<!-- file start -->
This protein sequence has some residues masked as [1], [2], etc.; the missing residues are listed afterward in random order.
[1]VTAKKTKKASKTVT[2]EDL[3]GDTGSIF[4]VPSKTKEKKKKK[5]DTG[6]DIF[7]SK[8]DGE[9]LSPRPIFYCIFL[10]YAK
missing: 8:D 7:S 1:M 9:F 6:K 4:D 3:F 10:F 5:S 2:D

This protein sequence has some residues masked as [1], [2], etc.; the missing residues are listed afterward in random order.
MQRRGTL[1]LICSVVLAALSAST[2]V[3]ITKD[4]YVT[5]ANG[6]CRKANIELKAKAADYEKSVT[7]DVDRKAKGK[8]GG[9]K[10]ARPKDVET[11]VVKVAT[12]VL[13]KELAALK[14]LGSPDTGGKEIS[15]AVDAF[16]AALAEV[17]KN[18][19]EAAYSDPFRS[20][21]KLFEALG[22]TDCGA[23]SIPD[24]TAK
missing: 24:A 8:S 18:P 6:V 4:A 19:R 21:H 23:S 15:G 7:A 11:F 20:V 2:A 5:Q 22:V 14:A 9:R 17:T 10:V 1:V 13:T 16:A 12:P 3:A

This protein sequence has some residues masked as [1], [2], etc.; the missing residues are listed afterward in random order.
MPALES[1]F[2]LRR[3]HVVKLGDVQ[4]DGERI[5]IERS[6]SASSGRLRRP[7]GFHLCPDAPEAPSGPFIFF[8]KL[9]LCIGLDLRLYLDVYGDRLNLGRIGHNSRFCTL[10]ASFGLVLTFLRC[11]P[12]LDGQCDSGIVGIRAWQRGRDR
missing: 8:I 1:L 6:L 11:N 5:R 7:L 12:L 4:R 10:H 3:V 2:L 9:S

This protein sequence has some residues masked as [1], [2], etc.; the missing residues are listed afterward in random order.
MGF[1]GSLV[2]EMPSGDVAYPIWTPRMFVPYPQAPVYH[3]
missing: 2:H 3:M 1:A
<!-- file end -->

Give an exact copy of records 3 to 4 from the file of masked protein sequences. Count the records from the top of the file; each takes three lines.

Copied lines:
This protein sequence has some residues masked as [1], [2], etc.; the missing residues are listed afterward in random order.
MPALES[1]F[2]LRR[3]HVVKLGDVQ[4]DGERI[5]IERS[6]SASSGRLRRP[7]GFHLCPDAPEAPSGPFIFF[8]KL[9]LCIGLDLRLYLDVYGDRLNLGRIGHNSRFCTL[10]ASFGLVLTFLRC[11]P[12]LDGQCDSGIVGIRAWQRGRDR
missing: 8:I 1:L 6:L 11:N 5:R 7:L 12:L 4:R 10:H 3:V 2:L 9:S

This protein sequence has some residues masked as [1], [2], etc.; the missing residues are listed afterward in random order.
MGF[1]GSLV[2]EMPSGDVAYPIWTPRMFVPYPQAPVYH[3]
missing: 2:H 3:M 1:A